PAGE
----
(Planet Me)
Thursday, May 16, 2013
 
KARL HYDE, edgeland

30 years after his first record, the boy Hyde goes solo, of sorts. "Edgeland" is a sunday morning record - taking its time and slow to reveal its pleasures. Unlike the Underworld albums, which ride on rhythms of unstoppable beats and drums, "Edgeland" is a completely different beast, measured, slow, elegant. Built on atmosphere, ambience, and a hangover (by the sound of it), the "Edgeland" is the place between places, an airport waiting lounge, the town beyond the town, and this is revealed clearly in the 71 minute documentary DVD that comes with the deluxe edition.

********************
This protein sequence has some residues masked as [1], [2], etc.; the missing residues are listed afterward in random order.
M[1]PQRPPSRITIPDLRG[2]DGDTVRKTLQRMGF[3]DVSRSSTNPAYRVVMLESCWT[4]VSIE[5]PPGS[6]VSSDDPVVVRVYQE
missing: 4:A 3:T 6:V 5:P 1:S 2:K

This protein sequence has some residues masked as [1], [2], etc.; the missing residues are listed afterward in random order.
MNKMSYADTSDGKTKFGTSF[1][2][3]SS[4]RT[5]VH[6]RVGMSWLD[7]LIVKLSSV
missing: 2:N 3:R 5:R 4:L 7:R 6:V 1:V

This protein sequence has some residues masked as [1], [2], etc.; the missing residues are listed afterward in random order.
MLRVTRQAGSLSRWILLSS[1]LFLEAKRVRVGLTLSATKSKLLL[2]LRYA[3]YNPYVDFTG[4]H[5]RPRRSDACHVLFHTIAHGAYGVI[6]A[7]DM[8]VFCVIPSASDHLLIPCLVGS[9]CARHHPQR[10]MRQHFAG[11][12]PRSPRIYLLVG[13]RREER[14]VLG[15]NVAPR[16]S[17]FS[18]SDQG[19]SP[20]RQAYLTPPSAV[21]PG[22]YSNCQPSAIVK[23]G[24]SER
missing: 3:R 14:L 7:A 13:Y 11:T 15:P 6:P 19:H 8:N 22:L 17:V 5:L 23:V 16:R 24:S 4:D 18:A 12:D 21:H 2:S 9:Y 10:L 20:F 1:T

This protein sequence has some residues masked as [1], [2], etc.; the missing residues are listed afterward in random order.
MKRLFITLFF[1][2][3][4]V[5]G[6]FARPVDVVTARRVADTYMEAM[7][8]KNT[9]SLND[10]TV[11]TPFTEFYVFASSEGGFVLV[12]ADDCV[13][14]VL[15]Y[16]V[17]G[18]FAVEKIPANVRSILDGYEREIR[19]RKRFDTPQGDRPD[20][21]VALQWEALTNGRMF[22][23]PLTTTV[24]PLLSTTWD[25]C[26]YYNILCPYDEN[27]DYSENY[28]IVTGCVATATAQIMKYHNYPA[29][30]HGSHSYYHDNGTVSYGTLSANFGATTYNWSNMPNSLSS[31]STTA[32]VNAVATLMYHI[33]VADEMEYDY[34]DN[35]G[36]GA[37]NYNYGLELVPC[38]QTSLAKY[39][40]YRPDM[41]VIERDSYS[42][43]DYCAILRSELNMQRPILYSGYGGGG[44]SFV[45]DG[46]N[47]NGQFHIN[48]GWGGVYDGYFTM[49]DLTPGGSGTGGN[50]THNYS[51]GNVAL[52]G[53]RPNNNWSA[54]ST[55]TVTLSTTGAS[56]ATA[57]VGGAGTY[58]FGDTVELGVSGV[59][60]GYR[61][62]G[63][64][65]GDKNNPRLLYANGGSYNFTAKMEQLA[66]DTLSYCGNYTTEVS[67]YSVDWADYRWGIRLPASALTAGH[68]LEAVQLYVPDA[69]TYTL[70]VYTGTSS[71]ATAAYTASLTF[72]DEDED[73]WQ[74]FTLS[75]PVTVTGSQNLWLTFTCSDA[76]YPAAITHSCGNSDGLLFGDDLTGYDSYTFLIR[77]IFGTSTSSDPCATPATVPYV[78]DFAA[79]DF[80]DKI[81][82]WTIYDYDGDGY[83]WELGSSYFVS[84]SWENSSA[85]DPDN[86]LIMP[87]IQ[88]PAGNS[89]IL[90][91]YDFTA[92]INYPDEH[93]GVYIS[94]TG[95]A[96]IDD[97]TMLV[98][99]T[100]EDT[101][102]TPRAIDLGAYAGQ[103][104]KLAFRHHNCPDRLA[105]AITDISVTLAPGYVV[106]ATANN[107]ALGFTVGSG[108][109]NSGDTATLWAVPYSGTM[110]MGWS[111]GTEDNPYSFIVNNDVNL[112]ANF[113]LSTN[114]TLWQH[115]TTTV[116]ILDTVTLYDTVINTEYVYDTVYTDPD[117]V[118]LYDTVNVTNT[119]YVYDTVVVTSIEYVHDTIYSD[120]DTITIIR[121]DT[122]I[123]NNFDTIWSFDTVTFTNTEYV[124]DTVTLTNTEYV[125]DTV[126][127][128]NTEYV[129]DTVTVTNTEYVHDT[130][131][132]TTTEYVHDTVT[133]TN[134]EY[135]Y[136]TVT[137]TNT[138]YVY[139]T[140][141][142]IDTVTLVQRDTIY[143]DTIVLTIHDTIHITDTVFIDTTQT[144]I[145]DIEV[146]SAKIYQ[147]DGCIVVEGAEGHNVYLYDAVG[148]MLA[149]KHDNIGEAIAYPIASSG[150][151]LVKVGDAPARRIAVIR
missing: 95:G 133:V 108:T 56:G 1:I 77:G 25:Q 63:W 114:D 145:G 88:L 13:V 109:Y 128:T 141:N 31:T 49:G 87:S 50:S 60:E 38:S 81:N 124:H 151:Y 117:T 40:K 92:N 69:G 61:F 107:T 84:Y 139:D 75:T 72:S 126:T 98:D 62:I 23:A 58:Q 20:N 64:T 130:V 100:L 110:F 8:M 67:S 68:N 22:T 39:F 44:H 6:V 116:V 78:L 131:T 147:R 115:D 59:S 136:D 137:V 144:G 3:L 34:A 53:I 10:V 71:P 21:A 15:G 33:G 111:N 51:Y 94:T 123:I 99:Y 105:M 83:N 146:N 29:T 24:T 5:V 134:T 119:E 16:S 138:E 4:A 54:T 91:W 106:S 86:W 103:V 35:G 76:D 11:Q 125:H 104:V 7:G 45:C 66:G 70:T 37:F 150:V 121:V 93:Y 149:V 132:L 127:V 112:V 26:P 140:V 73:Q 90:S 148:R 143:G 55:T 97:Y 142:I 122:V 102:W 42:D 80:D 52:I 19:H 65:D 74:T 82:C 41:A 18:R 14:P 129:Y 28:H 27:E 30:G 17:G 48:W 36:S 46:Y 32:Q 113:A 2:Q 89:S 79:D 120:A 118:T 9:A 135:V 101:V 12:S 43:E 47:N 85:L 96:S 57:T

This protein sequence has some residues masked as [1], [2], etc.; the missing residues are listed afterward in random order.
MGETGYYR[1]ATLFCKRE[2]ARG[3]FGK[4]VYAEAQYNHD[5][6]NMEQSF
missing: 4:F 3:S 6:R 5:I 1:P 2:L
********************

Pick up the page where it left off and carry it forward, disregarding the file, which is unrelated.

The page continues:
The DVD itself is light on Karl Hyde : his face is never seen, his voice occasionally hear, the interviews with the local characters and personalities of the town near his home (Dorking, Dartford, Barking, somewhere like that) are interviewed and deliver the life stories of people who live near enough London, but not near enough to matter to London. The outskirts. The edgelands. But the album itself is different, the sense of exhaustion that rotates over the album like a sun is clear and yet, abstract. When, on occasion the music rises, and melody takes over - "Shoulda Been A Painter", for example - and it soars, the kind of euphoric leap that Underworld at their best deliver. The rest of the time, "Edgeland" is a fine record, designed for listening, absorbing, contemplation, thinking, similar to the heavier, woozier, Underworld songs where the beats relax and the images wash over you in waves.


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